Your most valuable audience could be on Pinterest or Linkedin, not Facebook or Youtube. The social network your audience prefers will determine if you should be making videos, writing blog posts, or recording a podcast.
I’m not just talking native tongue here (although delivering ads in Spanish to a Brazilian audience would be confusing!).
You’ve gotten feedback from real people on what they need from you. Use it!
Write ad copy that mirrors their specific challenges and quickly show how your offer will solve it.
Relate to your audience on a personal level. Avoid using complex jargon and terminology.
Be authentic though! Remember when Microsoft tried to appeal to young people by using the word “Bae”? Yea, don’t do that.
3) Engage Them Along The Buyer Journey
This is where you can create some highly targeted content that will resonate with your audience.
The purchase process is a journey and the five stages of that journey are:
Awareness, Information Search, Evaluating Alternatives, Making The Purchase, & Post-Purchase.
After addressing what challenges your buyer is having, you should craft a message for each stage of the buyer journey.
In the awareness stage, you’d be coming on way too strong with an ad screaming “BUY MY PRODUCT!!”.
Instead, your goal here is to make them aware of who you are and how their life would be better with your solution.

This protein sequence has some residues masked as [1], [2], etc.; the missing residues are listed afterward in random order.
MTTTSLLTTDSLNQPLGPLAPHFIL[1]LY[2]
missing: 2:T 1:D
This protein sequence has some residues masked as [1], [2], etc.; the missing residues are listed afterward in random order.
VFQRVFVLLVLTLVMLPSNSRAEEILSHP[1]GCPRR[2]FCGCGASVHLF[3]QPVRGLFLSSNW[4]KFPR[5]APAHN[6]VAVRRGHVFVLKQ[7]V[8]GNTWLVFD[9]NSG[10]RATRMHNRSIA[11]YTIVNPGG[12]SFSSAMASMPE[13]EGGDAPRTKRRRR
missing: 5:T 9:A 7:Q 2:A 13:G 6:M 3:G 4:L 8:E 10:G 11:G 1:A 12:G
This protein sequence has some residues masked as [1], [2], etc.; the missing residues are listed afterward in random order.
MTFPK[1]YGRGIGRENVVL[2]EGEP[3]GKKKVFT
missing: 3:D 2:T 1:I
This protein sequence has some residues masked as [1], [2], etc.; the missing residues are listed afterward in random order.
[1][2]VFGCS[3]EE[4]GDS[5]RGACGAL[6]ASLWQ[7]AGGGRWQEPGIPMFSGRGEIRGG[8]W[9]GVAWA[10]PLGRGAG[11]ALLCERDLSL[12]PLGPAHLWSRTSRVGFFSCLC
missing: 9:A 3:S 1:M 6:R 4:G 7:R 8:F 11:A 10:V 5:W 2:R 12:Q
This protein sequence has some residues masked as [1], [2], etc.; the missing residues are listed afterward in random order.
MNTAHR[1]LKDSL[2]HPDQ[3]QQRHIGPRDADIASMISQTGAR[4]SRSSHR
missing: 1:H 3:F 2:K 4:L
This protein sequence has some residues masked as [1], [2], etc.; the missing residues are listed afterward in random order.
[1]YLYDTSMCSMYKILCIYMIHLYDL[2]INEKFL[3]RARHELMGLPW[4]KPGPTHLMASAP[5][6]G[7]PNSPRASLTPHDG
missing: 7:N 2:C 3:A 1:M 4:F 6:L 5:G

In the information search stage, share valuable information, for free. This will inspire trust and build a relationship so they want to hear from you again.
Show why your product is better than your competitor’s to people evaluating alternatives.
During the purchase stage, offer bonuses and testimonials or include a deadline clock to promote urgency.
Even in the post-purchase stage, you can offer an upsell product and provide world class support to make them a lifetime customer.
Don’t be that generic brand shouting at everyone with no one listening. These are companies who are afraid to alienate anyone and therefore, appeal to no one.
Identify who you don’t want as customers.
These are the trolls, the serial refund requesters, the ones who’ll never buy anything or recommend you to anyone.
Recognize who they are as early as possible and avoid selling to them. The return on investment for these types of customers will never be enough to justify the time, money, and stress they cause.
Don’t build too many personas. There isn’t a magic number, it all depends on how many ways you want to break down your audience.
Don’t create 10 buyer personas right now if you only have the resources to develop content for 1 or 2.
Don’t aim for complete 1:1 customization. You shouldn’t be trying to build one ad per person.
And finally, don’t ask every question I covered in this swipe file.
Select enough questions to help you understand your buyer’s challenges.
Remember, tools such as these should serve you and your business, not the other way around.
Bottom Line: Know your audience. Do your research before you create any content, run any ads or sell anything. If you do it right, you’re guaranteed to attract an audience that will engage with your message and ultimately, buy your offer.
Comment below and share your experience with targeting your customers online. How can buyer personas help you improve?